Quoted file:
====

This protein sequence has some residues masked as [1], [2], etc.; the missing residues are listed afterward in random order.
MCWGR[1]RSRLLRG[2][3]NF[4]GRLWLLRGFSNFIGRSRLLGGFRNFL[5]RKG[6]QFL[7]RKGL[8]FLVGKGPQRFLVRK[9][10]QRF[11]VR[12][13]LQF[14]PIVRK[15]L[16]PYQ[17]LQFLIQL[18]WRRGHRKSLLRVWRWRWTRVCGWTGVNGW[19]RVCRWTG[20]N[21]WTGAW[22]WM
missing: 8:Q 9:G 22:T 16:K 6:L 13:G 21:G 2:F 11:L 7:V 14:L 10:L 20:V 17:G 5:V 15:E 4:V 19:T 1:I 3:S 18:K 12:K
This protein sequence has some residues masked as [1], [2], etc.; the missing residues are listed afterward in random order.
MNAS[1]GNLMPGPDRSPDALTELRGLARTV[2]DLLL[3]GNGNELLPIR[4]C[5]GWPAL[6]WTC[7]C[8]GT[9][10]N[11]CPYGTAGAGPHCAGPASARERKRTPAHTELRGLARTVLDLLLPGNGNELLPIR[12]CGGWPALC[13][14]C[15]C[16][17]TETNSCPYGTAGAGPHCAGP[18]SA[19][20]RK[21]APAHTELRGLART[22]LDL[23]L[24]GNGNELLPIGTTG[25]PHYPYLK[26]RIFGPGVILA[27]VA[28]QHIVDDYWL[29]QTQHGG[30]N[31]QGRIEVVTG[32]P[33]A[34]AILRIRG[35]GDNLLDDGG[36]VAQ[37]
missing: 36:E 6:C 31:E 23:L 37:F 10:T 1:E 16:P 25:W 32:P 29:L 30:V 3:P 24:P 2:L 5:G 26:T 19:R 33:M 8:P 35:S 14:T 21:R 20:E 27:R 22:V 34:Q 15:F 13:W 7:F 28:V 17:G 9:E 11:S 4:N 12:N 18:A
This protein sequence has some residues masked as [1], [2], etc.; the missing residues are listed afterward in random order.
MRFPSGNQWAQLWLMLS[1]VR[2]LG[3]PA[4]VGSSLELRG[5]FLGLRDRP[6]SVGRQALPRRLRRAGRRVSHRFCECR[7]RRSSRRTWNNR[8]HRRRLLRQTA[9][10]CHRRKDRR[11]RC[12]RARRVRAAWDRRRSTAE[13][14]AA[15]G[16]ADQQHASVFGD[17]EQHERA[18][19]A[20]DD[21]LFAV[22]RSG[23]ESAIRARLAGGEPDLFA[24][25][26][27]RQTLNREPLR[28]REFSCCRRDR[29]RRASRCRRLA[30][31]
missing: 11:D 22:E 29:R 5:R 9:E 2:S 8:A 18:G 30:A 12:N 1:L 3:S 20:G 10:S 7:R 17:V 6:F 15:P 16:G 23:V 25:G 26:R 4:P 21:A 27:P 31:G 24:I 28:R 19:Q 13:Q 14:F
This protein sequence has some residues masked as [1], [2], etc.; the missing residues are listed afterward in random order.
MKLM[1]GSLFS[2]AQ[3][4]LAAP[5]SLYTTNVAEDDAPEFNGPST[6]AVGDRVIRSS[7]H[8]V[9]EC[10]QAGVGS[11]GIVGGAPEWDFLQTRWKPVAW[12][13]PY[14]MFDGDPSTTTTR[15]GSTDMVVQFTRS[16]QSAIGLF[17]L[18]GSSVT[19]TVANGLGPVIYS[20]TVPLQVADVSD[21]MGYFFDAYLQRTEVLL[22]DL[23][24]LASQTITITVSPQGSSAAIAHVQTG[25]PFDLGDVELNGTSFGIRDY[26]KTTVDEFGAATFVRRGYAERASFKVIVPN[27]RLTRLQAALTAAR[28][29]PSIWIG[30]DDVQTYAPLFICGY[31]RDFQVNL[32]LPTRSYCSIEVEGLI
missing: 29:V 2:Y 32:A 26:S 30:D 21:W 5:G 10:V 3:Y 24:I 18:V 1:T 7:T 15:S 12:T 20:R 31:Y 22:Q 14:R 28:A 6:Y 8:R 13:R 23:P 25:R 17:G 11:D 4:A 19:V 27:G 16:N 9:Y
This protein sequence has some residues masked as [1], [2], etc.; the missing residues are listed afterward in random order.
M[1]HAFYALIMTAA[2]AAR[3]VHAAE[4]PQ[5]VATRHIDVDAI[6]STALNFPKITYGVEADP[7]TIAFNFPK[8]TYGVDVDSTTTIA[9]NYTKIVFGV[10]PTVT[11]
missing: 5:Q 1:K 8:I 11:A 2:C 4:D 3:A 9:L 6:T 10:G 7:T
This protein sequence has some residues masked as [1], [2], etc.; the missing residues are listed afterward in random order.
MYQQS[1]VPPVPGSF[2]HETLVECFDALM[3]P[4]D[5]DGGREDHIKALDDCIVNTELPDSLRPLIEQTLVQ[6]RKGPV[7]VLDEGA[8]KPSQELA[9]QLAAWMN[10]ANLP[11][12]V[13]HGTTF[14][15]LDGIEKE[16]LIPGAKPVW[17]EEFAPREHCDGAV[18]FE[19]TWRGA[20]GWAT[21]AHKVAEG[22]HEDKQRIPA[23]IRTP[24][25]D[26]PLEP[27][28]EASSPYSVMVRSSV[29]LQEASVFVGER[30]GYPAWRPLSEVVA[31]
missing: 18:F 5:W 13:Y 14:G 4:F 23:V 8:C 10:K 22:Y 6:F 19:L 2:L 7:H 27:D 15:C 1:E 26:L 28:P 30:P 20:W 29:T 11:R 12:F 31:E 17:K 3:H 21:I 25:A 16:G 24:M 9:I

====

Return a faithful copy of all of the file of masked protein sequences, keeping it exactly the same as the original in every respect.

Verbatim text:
This protein sequence has some residues masked as [1], [2], etc.; the missing residues are listed afterward in random order.
MCWGR[1]RSRLLRG[2][3]NF[4]GRLWLLRGFSNFIGRSRLLGGFRNFL[5]RKG[6]QFL[7]RKGL[8]FLVGKGPQRFLVRK[9][10]QRF[11]VR[12][13]LQF[14]PIVRK[15]L[16]PYQ[17]LQFLIQL[18]WRRGHRKSLLRVWRWRWTRVCGWTGVNGW[19]RVCRWTG[20]N[21]WTGAW[22]WM
missing: 8:Q 9:G 22:T 16:K 6:L 13:G 21:G 2:F 11:L 7:V 14:L 10:L 20:V 17:G 5:V 15:E 4:V 19:T 1:I 3:S 18:K 12:K
This protein sequence has some residues masked as [1], [2], etc.; the missing residues are listed afterward in random order.
MNAS[1]GNLMPGPDRSPDALTELRGLARTV[2]DLLL[3]GNGNELLPIR[4]C[5]GWPAL[6]WTC[7]C[8]GT[9][10]N[11]CPYGTAGAGPHCAGPASARERKRTPAHTELRGLARTVLDLLLPGNGNELLPIR[12]CGGWPALC[13][14]C[15]C[16][17]TETNSCPYGTAGAGPHCAGP[18]SA[19][20]RK[21]APAHTELRGLART[22]LDL[23]L[24]GNGNELLPIGTTG[25]PHYPYLK[26]RIFGPGVILA[27]VA[28]QHIVDDYWL[29]QTQHGG[30]N[31]QGRIEVVTG[32]P[33]A[34]AILRIRG[35]GDNLLDDGG[36]VAQ[37]
missing: 36:E 6:C 31:E 23:L 37:F 10:T 1:E 16:P 25:W 32:P 29:L 30:V 3:P 24:P 2:L 5:G 26:T 19:R 33:M 8:P 35:S 14:T 21:R 20:E 27:R 22:V 34:Q 15:F 13:W 7:F 28:V 17:G 9:E 11:S 4:N 12:N 18:A
This protein sequence has some residues masked as [1], [2], etc.; the missing residues are listed afterward in random order.
MRFPSGNQWAQLWLMLS[1]VR[2]LG[3]PA[4]VGSSLELRG[5]FLGLRDRP[6]SVGRQALPRRLRRAGRRVSHRFCECR[7]RRSSRRTWNNR[8]HRRRLLRQTA[9][10]CHRRKDRR[11]RC[12]RARRVRAAWDRRRSTAE[13][14]AA[15]G[16]ADQQHASVFGD[17]EQHERA[18][19]A[20]DD[21]LFAV[22]RSG[23]ESAIRARLAGGEPDLFA[24][25][26][27]RQTLNREPLR[28]REFSCCRRDR[29]RRASRCRRLA[30][31]
missing: 11:D 22:E 29:R 5:R 9:E 2:S 8:A 18:G 30:A 12:N 1:L 3:S 20:G 10:S 7:R 17:V 6:F 15:P 16:G 23:V 25:G 26:R 4:P 21:A 27:P 31:G 24:I 28:R 19:Q 13:Q 14:F
This protein sequence has some residues masked as [1], [2], etc.; the missing residues are listed afterward in random order.
MKLM[1]GSLFS[2]AQ[3][4]LAAP[5]SLYTTNVAEDDAPEFNGPST[6]AVGDRVIRSS[7]H[8]V[9]EC[10]QAGVGS[11]GIVGGAPEWDFLQTRWKPVAW[12][13]PY[14]MFDGDPSTTTTR[15]GSTDMVVQFTRS[16]QSAIGLF[17]L[18]GSSVT[19]TVANGLGPVIYS[20]TVPLQVADVSD[21]MGYFFDAYLQRTEVLL[22]DL[23][24]LASQTITITVSPQGSSAAIAHVQTG[25]PFDLGDVELNGTSFGIRDY[26]KTTVDEFGAATFVRRGYAERASFKVIVPN[27]RLTRLQAALTAAR[28][29]PSIWIG[30]DDVQTYAPLFICGY[31]RDFQVNL[32]LPTRSYCSIEVEGLI
missing: 29:V 2:Y 32:A 26:S 30:D 21:W 5:G 10:V 3:Y 24:I 18:V 1:T 7:T 15:S 12:T 20:R 31:Y 22:Q 14:R 28:A 6:Y 8:R 13:R 23:P 25:R 17:G 11:D 4:A 19:V 27:G 16:N 9:Y
This protein sequence has some residues masked as [1], [2], etc.; the missing residues are listed afterward in random order.
M[1]HAFYALIMTAA[2]AAR[3]VHAAE[4]PQ[5]VATRHIDVDAI[6]STALNFPKITYGVEADP[7]TIAFNFPK[8]TYGVDVDSTTTIA[9]NYTKIVFGV[10]PTVT[11]
missing: 5:Q 1:K 8:I 11:A 2:C 4:D 3:A 9:L 6:T 10:G 7:T
This protein sequence has some residues masked as [1], [2], etc.; the missing residues are listed afterward in random order.
MYQQS[1]VPPVPGSF[2]HETLVECFDALM[3]P[4]D[5]DGGREDHIKALDDCIVNTELPDSLRPLIEQTLVQ[6]RKGPV[7]VLDEGA[8]KPSQELA[9]QLAAWMN[10]ANLP[11][12]V[13]HGTTF[14][15]LDGIEKE[16]LIPGAKPVW[17]EEFAPREHCDGAV[18]FE[19]TWRGA[20]GWAT[21]AHKVAEG[22]HEDKQRIPA[23]IRTP[24][25]D[26]PLEP[27][28]EASSPYSVMVRSSV[29]LQEASVFVGER[30]GYPAWRPLSEVVA[31]
missing: 18:F 5:W 13:Y 14:G 4:F 23:V 8:C 10:K 22:Y 6:F 19:L 2:L 7:H 27:D 15:C 1:E 26:L 28:P 30:P 20:W 29:T 11:R 12:F 31:E 17:K 3:H 21:I 25:A 16:G 24:M 9:I